An egg in a bottle may not be very interesting, although the science behind how the egg got into the bottle in the first place is. This is in my opinion an interesting experiment that shows the effects of atmospheric pressure and partial vacuums. The atmospheric pressure of the kilometres and kilometres of air molecules pushing down on us is unnoticed by us because the pressure inside us pushes out with equal force. In this experiment we decrease the pressure in the bottle so that it is no longer equal to outside air pressure.
Stay updated and subscribe to "Science News For Kids" our monthly e-zine.
We reduce the pressure inside of the bottle by creating a partial vacuum. The surrounding air is then at a higher pressure than the air in the bottle and the egg is pushed into the bottle. To create the vacuum simply drop a burning piece of paper into the glass bottle this will heat up the air in the bottle causing the molecules to spread out due to their increase in kinetic energy (movement energy) and some of the air molecules move out of the bottle. Then the egg is put into the neck of the bottle and then the fire will go out due to a lack of oxygen. Once the air cools down again in the bottle the molecules will bunch (essential, in reality the number of molecules and the energy that they have is not enough to maintain the original pressure and so the pressure in the bottle will drop) up because they no longer have enough energy to stay as far apart and this causes a partial vacuum. If the difference is great enough you will have an egg in a bottle.
You will need:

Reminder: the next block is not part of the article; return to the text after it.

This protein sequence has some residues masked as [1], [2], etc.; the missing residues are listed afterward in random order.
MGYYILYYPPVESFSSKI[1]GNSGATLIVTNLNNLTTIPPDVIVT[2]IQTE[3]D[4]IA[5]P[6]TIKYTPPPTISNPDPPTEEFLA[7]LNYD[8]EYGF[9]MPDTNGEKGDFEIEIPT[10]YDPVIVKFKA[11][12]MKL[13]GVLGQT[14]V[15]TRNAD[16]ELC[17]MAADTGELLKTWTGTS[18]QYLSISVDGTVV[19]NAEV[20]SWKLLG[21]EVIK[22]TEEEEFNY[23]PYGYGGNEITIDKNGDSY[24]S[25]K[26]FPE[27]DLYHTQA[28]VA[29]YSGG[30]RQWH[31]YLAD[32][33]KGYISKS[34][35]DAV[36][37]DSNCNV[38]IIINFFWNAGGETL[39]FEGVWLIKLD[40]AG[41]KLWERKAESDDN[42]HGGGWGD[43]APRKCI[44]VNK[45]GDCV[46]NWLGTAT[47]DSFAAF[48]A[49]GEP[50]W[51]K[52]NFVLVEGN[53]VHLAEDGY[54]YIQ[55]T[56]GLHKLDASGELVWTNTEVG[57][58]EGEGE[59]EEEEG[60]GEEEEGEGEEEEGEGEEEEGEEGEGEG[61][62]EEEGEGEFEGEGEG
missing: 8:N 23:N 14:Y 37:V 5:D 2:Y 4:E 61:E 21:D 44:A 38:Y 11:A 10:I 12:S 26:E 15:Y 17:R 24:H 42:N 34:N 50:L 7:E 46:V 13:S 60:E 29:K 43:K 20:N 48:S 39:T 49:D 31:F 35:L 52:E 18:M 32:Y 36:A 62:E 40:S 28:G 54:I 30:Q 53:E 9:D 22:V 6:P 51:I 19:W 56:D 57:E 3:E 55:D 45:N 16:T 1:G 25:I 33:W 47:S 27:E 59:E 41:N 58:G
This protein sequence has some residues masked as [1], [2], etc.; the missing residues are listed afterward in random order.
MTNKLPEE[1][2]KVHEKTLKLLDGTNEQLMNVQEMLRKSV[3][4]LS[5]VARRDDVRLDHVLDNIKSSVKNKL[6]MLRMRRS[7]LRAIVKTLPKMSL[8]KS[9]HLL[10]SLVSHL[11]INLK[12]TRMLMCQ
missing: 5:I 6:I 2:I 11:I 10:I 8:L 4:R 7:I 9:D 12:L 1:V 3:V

Remove the shell off of the boiled egg. Then smear water around the neck of the bottle and wet the egg. This will allow the egg to slide into the bottle easily and the water will help to create a
seal around the neck of the bottle so that air cannot flow into the bottle allowing the partial vacuum to be created. Now light the piece of paper (get an adult to help you with this step if one is required) let the burning piece of paper drop into the bottle. Then place the egg in the neck of the bottle and wait for it to get pushed into the bottle by the surrounding air which is at a higher pressure compared to the pressure inside the bottle.
Now that you have an egg in a bottle your probably wondering how to get the egg out of the bottle. It is also possible to get the egg out of the bottle using the same principles. Only this time you have to raise the pressure inside the bottle as to push the egg out instead of in. This can be done by blowing into the bottle whilst the egg is sitting in the opening of the bottle. Then when you stop blowing the egg falls into place covering the opening of the bottle and the high pressure in the bottle forces the egg out of the bottle. If this fails just take a knife and cut the egg apart inside the bottle so it will fit through the opening.
Go back from 'Egg in a bottle' to home.